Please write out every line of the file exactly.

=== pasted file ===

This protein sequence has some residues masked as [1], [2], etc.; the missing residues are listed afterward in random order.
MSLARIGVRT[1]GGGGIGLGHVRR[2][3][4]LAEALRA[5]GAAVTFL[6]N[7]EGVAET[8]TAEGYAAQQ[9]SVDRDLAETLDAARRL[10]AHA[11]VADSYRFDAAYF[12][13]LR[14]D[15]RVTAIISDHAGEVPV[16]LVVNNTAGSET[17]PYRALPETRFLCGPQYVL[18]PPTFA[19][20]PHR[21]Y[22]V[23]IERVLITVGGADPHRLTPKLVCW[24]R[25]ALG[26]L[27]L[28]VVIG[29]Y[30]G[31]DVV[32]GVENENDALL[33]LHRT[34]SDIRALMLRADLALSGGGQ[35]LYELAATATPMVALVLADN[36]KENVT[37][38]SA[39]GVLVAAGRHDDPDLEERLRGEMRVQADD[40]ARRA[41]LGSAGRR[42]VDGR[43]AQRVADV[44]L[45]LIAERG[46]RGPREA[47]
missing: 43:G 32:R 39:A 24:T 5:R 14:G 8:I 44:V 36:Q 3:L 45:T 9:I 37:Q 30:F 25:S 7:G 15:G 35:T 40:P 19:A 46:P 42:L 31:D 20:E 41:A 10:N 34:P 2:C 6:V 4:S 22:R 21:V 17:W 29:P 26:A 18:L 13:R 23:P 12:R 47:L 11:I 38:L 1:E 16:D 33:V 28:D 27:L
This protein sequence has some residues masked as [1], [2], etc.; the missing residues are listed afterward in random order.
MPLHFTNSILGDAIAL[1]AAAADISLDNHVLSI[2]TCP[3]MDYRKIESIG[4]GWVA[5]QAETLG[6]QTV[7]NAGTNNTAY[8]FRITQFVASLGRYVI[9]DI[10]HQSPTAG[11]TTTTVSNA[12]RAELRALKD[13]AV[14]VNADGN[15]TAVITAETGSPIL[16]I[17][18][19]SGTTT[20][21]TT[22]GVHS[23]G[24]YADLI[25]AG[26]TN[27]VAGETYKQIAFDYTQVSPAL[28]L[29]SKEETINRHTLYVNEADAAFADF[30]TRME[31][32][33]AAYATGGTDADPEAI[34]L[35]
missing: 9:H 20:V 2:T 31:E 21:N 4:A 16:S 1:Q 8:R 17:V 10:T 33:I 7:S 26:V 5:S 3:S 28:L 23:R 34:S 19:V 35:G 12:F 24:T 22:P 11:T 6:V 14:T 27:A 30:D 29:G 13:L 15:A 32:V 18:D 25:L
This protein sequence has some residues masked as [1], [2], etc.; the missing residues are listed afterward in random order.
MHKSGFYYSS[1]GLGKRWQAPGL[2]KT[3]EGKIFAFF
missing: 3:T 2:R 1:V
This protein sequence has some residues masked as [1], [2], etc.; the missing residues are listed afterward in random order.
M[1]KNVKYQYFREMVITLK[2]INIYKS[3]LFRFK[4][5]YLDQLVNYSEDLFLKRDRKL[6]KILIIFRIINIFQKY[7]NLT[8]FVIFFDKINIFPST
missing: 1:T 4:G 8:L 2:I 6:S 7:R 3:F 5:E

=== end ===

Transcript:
This protein sequence has some residues masked as [1], [2], etc.; the missing residues are listed afterward in random order.
MSLARIGVRT[1]GGGGIGLGHVRR[2][3][4]LAEALRA[5]GAAVTFL[6]N[7]EGVAET[8]TAEGYAAQQ[9]SVDRDLAETLDAARRL[10]AHA[11]VADSYRFDAAYF[12][13]LR[14]D[15]RVTAIISDHAGEVPV[16]LVVNNTAGSET[17]PYRALPETRFLCGPQYVL[18]PPTFA[19][20]PHR[21]Y[22]V[23]IERVLITVGGADPHRLTPKLVCW[24]R[25]ALG[26]L[27]L[28]VVIG[29]Y[30]G[31]DVV[32]GVENENDALL[33]LHRT[34]SDIRALMLRADLALSGGGQ[35]LYELAATATPMVALVLADN[36]KENVT[37][38]SA[39]GVLVAAGRHDDPDLEERLRGEMRVQADD[40]ARRA[41]LGSAGRR[42]VDGR[43]AQRVADV[44]L[45]LIAERG[46]RGPREA[47]
missing: 43:G 32:R 39:A 24:T 5:R 14:G 8:I 44:V 36:Q 3:L 45:T 9:I 37:Q 30:F 25:S 7:G 15:G 35:T 40:P 19:A 46:P 42:L 31:D 20:E 41:A 10:N 34:P 2:C 6:V 4:S 22:R 21:V 17:W 29:P 26:A 18:L 13:R 23:P 12:R 47:L 11:I 38:L 1:E 16:D 33:V 28:D 27:L
This protein sequence has some residues masked as [1], [2], etc.; the missing residues are listed afterward in random order.
MPLHFTNSILGDAIAL[1]AAAADISLDNHVLSI[2]TCP[3]MDYRKIESIG[4]GWVA[5]QAETLG[6]QTV[7]NAGTNNTAY[8]FRITQFVASLGRYVI[9]DI[10]HQSPTAG[11]TTTTVSNA[12]RAELRALKD[13]AV[14]VNADGN[15]TAVITAETGSPIL[16]I[17][18][19]SGTTT[20][21]TT[22]GVHS[23]G[24]YADLI[25]AG[26]TN[27]VAGETYKQIAFDYTQVSPAL[28]L[29]SKEETINRHTLYVNEADAAFADF[30]TRME[31][32][33]AAYATGGTDADPEAI[34]L[35]
missing: 9:H 20:V 2:T 31:E 21:N 4:A 16:S 1:Q 8:R 17:V 10:T 33:I 7:S 26:V 5:S 3:S 28:L 23:R 34:S 19:V 35:G 12:F 24:T 22:P 11:T 6:V 14:T 27:A 30:D 29:G 13:L 15:A 32:V 18:D 25:L
This protein sequence has some residues masked as [1], [2], etc.; the missing residues are listed afterward in random order.
MHKSGFYYSS[1]GLGKRWQAPGL[2]KT[3]EGKIFAFF
missing: 3:T 2:R 1:V
This protein sequence has some residues masked as [1], [2], etc.; the missing residues are listed afterward in random order.
M[1]KNVKYQYFREMVITLK[2]INIYKS[3]LFRFK[4][5]YLDQLVNYSEDLFLKRDRKL[6]KILIIFRIINIFQKY[7]NLT[8]FVIFFDKINIFPST
missing: 1:T 4:G 8:L 2:I 6:S 7:R 3:F 5:E